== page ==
TAMB count of raw material (meat), which was detected 6.26 log10 cfu g-1, was within the microbiological standards of raw red meat according to the Turkish Food Codex (2006). This initial TAMB count increased up to 7.16 log10 cfu g-1 in the sausage stuffed into natural casing and 7.20 log10 cfu g-1 in the sausage stuffed into collagen casing at the end of storage. However, the TAMB counts in both groups did not change significantly (p>0.05) during production stages and storage. TAMB counts of final product were lower than the findings of Siriken et al. (2006b), who found 73% (73/100) of the samples contained TAMB between the levels of 107-1010 cfu g-1.
The initial count of coliforms in raw material was 4.54 log10 cfu g-1 and count increased at level 4.88 log10 cfu g-1 in sausage stuffed into natural casing and reached at level 4.92 log10 cfu g-1 in sausage stuffed into collagen casing after stuffing stage. But, the increase of coliforms count did not show any significance (p>0.05) during mixing and stuffing stages. After heat application, significant decrease was observed (p<0.001). This result demonstrates that heat application process was effective in reducing the coliforms counts. While coliforms were not detected in s a usage stuffed into natural casing at the end of storage (p<0.001), its count decreased to 0.75 log10 cfu g-1 in sausage stuffed into collagen casing (p<0.001). This observation confirms the strong competitive effect of LAB on the rest of the endogenous flora as is observed in sausage (Drosinos et al., 2005) and in other fermentations (Spyropoulou et al., 2001). Result obtained in this study was in agreement with those of Lücke (2000) and Chevallier et al. (2006), who stated that coliforms count declined very quickly and was totally inhibited within 7 days in more acidified sausages. On the other hand, Siriken et al. (2006b) have reported that contamination of semi-dry fermented sausages with coliforms and Enterobacteriaceae in high levels. This may be due to recontamination during handling of sausage.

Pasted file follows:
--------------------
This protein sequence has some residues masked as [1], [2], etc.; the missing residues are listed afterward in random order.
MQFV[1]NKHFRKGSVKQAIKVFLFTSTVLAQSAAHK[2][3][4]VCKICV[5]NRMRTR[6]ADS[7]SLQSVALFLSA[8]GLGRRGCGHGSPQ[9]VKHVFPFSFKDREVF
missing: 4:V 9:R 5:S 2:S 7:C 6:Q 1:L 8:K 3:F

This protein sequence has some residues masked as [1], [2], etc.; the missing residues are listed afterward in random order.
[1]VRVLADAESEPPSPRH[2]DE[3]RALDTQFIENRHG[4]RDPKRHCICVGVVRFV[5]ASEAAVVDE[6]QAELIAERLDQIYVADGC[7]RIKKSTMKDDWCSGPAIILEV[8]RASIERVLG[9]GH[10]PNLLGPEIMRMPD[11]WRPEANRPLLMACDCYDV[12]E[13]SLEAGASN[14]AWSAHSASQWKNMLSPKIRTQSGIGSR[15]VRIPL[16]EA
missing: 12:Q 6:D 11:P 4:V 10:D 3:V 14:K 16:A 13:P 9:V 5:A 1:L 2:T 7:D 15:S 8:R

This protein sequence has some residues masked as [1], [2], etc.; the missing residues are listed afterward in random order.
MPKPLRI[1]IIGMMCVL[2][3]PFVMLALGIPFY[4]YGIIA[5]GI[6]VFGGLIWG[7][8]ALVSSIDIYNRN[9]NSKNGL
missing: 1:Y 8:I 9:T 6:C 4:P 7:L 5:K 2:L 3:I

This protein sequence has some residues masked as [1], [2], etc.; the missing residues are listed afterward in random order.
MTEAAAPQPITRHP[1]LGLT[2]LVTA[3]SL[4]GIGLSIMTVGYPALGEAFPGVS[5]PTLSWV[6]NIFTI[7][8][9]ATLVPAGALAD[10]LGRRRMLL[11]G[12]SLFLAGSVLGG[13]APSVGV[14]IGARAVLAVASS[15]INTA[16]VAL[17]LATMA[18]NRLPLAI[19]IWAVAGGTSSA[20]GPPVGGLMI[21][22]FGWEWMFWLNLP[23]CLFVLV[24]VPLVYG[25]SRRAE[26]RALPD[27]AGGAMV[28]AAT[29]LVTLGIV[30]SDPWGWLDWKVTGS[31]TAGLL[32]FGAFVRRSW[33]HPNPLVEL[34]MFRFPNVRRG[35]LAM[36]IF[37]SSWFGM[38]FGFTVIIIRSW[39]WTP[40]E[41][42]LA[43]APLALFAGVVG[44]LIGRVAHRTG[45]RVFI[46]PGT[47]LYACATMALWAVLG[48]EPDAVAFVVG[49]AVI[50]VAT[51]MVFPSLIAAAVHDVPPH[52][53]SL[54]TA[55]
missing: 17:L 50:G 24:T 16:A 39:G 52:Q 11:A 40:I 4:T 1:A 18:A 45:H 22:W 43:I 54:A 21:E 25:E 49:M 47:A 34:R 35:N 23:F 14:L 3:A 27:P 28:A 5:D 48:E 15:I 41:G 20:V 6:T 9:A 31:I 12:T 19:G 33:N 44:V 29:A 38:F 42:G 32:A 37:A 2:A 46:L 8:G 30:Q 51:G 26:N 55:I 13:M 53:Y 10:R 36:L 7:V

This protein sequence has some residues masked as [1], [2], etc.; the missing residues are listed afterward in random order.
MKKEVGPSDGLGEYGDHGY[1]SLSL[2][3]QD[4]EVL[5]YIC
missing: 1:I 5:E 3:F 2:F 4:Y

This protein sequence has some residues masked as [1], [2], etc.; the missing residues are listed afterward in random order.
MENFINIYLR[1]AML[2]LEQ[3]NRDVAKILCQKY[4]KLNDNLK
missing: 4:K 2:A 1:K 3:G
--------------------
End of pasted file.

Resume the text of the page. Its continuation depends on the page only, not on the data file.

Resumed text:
The initial count of Enterobacteriaceae in raw material was 4.45 log10 cfu g-1. Similar changes like coliforms were observed in the counts of Enterobacteriaceae in sausages stuffed into both natural casing and collagen casing (p<0.001).
The LAB may have an important contribution to the final flavour of the products due to their fermentation of carbohydrates (Lizaso et al., 1999). The initial count of LAB was low and other microorganisms such as Staphylococcus-Micrococcus had higher initial counts. LAB counts increased during processing stages and reached levels up to 7.88 and 7.77 log10 cfu g-1 of sausages stuffed into both natural and collagen casing at the end of storage, respectively (p<0.01, p<0.05). The count of LAB exceeded 7 log10 cfu g-1 and constituted the major microflora at the end of storage in sausages stuffed into both natural and collagen casing. Because of the good adaptation of LAB to the meat environment, the presence of NaCl and nitrite and their faster growth rates, which were displayed during fermentation and ripening of sausages (Drosinos et al., 2005; Chevallier et al., 2006), they became the dominant microflora at the end of storage.
Micrococcus and Staphylococcus are beneficial for their ability to reduce nitrates, hydrolyze lipids and destroy peroxides (Samelis et al., 1994; Fista et al., 2004). The initial count of Staphylococcus-Micrococcus (5.20 log10 cfu g-1) was increased at level 5.91 log10 cfu g-1 in sausage stuffed into natural casing and reached at level 5.69 log10 cfu g-1 in sausage stuffed into collagen casing after stuffing stage. Thereafter, the counts decreased after heat application and storage stages in sausages stuffed into both natural and collagen casing. Staphylococcus-Micrococcus counts at the end of storage significantly lower than the other stages (p<0.01, p<0.05). Several authors have reported that the acidification and anaerobic condition inhibited the growth of Staphylococcus-Micrococcus during ripening of fermented sausage (Aksu and Kaya, 2004; Hu et al., 2008). Fista et al. (2004) stated that low temperatures of storage combined with high numbers of LAB and pH values below 5 cause growth of Micrococcus and Staphylococcus to cease. Our results were lower than those determined by Siriken et al. (2006b), who stated that 72% of the samples contained Staphylococcus-Micrococcus at the level ≥104 cfu g-1.